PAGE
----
Pessary Problem Solving – 19th Century Gynaecology & HR

What is Pessary Problem Solving?
It’s where, instead of addressing the real reason for a problem because it’s too culturally entrenched, we just address the secondary problems. It’s like damage control – just so that damaging practice can be continued.
The Hodge Pessary, invented in 1866 – during the corset craze.
You know, like women 100 years ago who wore corsets because ‘that’s just what women wear’… and then the corsets squeezed women’s innards like sausages and their uteri starting falling out of their bodies… so then they popped in a pessary which acted like a little cork bottling up that uterus inside their pressure drum bodies… and then they continued to wear their corset?!?
Yeah, that is Pessary Problem Solving.
Don’t you just love the irony? The corset, designed to attract male attention, also breaks the one part of a woman most straight men actually care about. And check it out – “fits baby too.”
You heard it here first folks, and you’re never going to forget these images. So next time you see a damaging practice that’s just too culturally entrenched to deal with – don’t you dare even try to use that pessary – get in there and rip that corset off!
HR Challenge yo! Here’s a pessary I’m sick of seeing in use, and some corsets I’d like HR to bust off: 
  • Not contacting unsuccessful recruitment candidates. That’s a corset of lazy, rude, and crap behaviour being patched up by a pessary of “due to the overwhelming response, we will not be  able to contact unsuccessful candidates”.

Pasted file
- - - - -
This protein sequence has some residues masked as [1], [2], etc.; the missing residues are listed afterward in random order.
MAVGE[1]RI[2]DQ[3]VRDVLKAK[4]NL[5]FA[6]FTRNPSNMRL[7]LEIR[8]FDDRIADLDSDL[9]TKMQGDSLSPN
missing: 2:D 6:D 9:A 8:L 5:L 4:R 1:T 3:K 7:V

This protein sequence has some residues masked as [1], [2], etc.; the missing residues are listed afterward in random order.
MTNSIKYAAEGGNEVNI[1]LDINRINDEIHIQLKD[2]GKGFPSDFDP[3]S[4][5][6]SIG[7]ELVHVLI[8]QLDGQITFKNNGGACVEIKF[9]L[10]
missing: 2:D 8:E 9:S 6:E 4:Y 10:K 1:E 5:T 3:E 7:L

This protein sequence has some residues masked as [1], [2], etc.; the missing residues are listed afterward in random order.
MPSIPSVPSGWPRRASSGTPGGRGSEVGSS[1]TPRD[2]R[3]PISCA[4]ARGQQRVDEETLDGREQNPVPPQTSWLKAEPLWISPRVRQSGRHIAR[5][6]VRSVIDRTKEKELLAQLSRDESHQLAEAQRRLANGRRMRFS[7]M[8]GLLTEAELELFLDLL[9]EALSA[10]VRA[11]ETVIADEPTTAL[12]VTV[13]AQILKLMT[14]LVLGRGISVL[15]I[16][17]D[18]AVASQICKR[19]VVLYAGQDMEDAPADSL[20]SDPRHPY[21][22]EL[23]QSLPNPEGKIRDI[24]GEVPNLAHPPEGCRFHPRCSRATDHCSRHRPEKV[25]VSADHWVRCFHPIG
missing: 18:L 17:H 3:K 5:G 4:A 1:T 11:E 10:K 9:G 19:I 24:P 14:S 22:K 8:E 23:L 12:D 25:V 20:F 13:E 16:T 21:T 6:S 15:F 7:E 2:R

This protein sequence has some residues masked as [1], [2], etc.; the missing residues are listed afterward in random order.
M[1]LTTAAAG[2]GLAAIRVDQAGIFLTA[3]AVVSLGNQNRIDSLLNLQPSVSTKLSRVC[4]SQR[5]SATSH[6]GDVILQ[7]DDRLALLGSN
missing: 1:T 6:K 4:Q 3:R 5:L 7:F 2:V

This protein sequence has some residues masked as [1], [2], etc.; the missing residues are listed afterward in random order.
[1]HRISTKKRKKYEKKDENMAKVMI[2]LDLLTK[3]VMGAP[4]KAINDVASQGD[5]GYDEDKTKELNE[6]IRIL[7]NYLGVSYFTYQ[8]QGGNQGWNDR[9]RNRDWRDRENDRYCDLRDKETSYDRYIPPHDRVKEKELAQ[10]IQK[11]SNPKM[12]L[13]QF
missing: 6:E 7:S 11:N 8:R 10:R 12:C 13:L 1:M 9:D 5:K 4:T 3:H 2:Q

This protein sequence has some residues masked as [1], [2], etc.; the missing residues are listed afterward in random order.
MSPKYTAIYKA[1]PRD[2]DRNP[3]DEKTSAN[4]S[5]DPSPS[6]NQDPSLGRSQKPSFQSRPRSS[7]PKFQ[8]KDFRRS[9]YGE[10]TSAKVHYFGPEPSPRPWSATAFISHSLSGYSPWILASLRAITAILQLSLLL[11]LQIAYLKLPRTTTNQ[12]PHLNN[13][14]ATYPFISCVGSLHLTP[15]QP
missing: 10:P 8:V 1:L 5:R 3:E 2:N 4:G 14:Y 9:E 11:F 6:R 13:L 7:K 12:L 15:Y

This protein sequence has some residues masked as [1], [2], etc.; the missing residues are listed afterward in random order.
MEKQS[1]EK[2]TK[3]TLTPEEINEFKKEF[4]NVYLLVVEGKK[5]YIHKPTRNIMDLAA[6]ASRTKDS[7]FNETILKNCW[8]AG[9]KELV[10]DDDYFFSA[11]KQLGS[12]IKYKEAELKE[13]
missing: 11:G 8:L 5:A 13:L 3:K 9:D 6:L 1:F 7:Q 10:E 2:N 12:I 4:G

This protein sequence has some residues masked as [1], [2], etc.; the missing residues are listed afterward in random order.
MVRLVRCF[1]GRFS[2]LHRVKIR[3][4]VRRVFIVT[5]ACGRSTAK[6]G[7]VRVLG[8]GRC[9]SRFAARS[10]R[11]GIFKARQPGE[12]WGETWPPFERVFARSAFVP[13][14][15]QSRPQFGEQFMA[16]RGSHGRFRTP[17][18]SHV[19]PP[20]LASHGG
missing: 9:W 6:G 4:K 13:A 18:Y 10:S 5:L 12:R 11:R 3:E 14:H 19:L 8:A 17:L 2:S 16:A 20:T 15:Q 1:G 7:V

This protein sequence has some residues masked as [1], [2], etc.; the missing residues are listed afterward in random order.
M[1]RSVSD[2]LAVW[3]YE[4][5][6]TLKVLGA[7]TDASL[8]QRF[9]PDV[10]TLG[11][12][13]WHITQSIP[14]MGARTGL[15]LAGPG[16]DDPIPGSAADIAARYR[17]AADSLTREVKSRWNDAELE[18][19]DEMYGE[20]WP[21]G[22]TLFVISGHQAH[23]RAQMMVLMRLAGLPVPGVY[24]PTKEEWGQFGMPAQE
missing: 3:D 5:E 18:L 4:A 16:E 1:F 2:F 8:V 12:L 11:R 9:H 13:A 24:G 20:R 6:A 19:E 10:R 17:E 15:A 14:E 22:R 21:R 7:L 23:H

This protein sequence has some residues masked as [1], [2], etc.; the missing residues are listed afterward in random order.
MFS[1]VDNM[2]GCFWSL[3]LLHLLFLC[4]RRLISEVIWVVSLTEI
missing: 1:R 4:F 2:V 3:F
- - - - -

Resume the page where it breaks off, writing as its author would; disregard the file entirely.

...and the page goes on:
• Team building days in formal workplaces. That’s a corset of too-much-risk ‘we don’t do fun’ management being patched up by a pessary of lame activities. 
  • Weak-ass training for everyone. That’s a corset of ‘we don’t really develop anyone’ being patched up by a pessary of ‘but you all get to do a day’s training aimed at someone with a primary school reading level’.
You see it. You get it. You can change it.
Btw, if you’re wondering how I can be employed in HR, and write about HR – here‘s my explanation.

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Catch me at The Buzz on HR

I’m Guest Posting today over at The Buzz on HR.

The topic: What HR is to me.

And I reckon, HR is a lot like tightrope dancing.

Check it out here.

Btw, if you’re wondering how I can be employed in HR, and write about HR – here‘s my explanation.

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Do You Get Things DONE or Get THINGS Done?

So, very predictably for HR, my personality type is ENFJ. And if you agree with Laurie Reuttimann, then Myers-Briggs certainly isn’t the be all and end all. But I find it really does help to understand motivations.
I’m not sure if it’s because of a certain letter in Myers-Briggs or if it’s just a certain combination of letters. However, I see a distinct difference between personalities in the way they ‘get things DONE’ and ‘get THINGS done’. One is about ticking off that to-do list at any cost, and the other is about meeting that outcome.

For Example
An ENTJ (the executive) and an ENFJ (the giver) watch this video and both think “I wanna do that!” 

Neither of them actually aspire to be a professional piano player, but they would like to achieve the goal of playing this piece.

So the ENTJ goes away for a few hours, and comes back playing this:

For an ENTJ, they nailed it!

Then the ENFJ goes away, gets a teacher, practices an hour every day, does an exam every year for 8 years, learns musical theory, and after around 13 years of playing, comes back with this:

You see? Totally different ends of the spectrum on getting things DONE (got the tune, finished), and getting THINGS done (becoming an excellent player).

But what if they met in the middle?
The ENTJ would actually acquire a skill, not just a crude form of exploiting the piano instrument for sound, if they were to aim for proficiency. And the ENFJ would have felt like they achieved something, not just wasted years of their life on a skill that doesn’t actually contribute to their life goals, if they were to aim for ‘good enough’.